July 17 marks the 10th anniversary of the destruction of TWA Flight 800, the investigation of which represented the most conspicuous and consequential misdirection of justice in American history. This is the first in a 10-part series leading up to that date.

More than five years ago, retired United Airlines Capt. Ray Lahr began his Freedom of Information Act petition to discover why TWA Flight 800 blew up on the night of July 17, 1996, off the coast of Long Island.

From the beginning, Lahr has focused his attack on the most vulnerable point of the government defense – what he calls “the zoom-climb scenario.” The FBI first publicly advanced this scenario in November 1997, 16 months after the crash. To negate the stubborn testimony of some 270 FBI eyewitnesses who swore they had seen a flaming, smoke-trailing, zigzagging object ascend, arc over and destroy TWA Flight 800 off the coast of Long Island, the FBI showed a video prepared by the CIA.

The video contended that what the witnesses saw was “a Boeing 747 in various stages of crippled flight.” Its producers wanted the audience to come away with one understanding. And this was underlined, literally, on screen:

The Eyewitnesses Did Not See a Missile.

The video climaxed with an animation purporting to show what the eyewitnesses did see. As presented in the CIA video, the nose of the aircraft blew off from an internal explosion, and then the nose-less 747 “pitched up abruptly and climbed several thousand feet from its last recorded altitude of about 13,800 feet to a maximum altitude of about 17,000 feet.” Trailing flames, this vertically zooming nose-less aircraft allegedly deceived the eyewitnesses into thinking they had seen a missile. The CIA makes this claim despite the fact that scores of the eyewitnesses saw a flaming object ascend from the surface.

Although the CIA zoom-climb scenario defies all known laws of aerodynamics, to make it work even as propaganda the CIA had to show the body of the aircraft structurally intact. In a distinct animation of its own, the National Transportation Safety Board also pictures a nose-less aircraft with wings and fuselage fully in place soaring gracefully upright for several thousand feet.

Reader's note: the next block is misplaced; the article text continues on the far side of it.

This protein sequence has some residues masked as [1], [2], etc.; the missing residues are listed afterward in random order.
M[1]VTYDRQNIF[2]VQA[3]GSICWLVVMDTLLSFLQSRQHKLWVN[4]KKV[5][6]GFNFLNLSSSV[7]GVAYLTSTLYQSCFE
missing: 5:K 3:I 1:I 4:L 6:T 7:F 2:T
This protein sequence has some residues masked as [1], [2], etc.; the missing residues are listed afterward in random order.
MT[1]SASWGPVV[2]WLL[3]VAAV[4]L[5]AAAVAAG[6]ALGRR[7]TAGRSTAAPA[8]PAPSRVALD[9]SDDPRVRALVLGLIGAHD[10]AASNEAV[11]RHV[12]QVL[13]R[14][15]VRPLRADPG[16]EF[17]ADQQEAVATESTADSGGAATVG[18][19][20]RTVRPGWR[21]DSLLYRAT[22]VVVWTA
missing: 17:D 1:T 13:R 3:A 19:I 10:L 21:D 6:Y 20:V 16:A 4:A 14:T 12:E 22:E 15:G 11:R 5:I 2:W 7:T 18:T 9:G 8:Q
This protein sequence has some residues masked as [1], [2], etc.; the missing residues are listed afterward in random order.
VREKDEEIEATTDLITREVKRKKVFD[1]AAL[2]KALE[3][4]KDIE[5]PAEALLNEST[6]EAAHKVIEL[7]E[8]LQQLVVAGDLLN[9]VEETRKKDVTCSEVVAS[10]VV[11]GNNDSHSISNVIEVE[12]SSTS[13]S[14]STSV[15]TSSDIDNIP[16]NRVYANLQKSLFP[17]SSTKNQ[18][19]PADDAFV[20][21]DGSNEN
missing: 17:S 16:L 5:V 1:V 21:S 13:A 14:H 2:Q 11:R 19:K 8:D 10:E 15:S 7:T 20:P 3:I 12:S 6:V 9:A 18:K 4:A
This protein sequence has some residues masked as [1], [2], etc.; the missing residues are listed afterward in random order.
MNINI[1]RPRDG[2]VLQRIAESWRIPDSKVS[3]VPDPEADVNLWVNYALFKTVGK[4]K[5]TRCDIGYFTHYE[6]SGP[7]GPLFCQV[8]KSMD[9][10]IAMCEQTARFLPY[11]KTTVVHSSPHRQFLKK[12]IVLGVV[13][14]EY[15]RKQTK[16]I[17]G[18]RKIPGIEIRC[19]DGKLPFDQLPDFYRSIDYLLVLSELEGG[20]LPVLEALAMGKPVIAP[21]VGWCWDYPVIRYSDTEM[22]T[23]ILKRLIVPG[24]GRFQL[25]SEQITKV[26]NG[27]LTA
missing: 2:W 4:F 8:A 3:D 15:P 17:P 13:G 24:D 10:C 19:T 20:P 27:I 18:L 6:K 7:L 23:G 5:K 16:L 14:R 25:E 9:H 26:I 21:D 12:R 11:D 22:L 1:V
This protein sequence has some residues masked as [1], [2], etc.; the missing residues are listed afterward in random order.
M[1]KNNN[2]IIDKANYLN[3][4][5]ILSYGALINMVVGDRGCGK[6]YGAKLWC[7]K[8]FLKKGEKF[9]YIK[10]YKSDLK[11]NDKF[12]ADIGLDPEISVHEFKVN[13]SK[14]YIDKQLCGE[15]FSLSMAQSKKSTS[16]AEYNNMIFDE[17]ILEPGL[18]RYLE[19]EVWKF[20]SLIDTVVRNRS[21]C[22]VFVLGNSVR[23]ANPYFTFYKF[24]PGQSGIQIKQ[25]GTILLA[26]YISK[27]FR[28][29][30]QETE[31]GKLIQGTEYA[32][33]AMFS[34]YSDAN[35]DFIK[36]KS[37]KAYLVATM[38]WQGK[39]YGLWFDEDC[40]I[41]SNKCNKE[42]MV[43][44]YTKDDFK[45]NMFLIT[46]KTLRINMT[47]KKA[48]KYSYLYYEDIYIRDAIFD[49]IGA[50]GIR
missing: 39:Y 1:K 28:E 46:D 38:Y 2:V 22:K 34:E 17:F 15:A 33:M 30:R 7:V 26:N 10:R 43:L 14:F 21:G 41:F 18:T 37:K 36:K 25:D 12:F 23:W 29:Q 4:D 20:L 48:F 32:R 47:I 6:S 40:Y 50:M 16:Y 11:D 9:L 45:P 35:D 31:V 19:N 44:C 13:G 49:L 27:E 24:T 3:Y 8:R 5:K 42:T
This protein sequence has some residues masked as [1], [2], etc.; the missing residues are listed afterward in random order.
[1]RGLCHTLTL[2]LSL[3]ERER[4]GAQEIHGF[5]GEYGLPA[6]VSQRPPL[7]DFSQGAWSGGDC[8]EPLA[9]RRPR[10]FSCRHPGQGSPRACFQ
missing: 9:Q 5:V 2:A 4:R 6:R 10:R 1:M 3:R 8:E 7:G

Lahr’s persistence, however, has finally paid off. In response to his petition, the CIA sent to Lahr in March 2006 tabular listings of the primary radar returns of the doomed airplane. This data lacked title, annotation or any sense of its importance. Those who released it may not have known what they were releasing. Glen Schulze did. Lahr turned the data over to this “engineer and researcher extraordinaire,” and Schulze went to work.

Some years ago, at the behest of certain family members of the crash victims, Schulze analyzed the flight data recorder, or FDR. After much painstaking research of the timing blocks in the recording sequence, Schulze determined that the four seconds following the initial explosion had been eliminated from the FDR. In Lahr’s opinion, this was a deliberate attempt to hide an initial break-up sequence that differed from the one offered by the authorities.

Schulze and one of the family members, Don Nibert, presented his FDR findings to NTSB Chairman Jim Hall in a closed-door meeting. Although challenged to do so, the NTSB has never refuted those findings.

Now Schulze has just released his careful analysis of the primary radar returns before and after the initial explosion. For the record, a “primary” return means that the radar has “skin painted” an otherwise unidentified object in its sweep of a given area. A “secondary” return refers to the capturing of an identifying signal from a plane’s transponder.

Working with the data Lahr received, as well as that received by U Mass engineer Graeme Sephton in a distinct FOIA suit, Schulze manually entered the hard-copy data into an Excel spreadsheet before charting. This was the only way it could be done.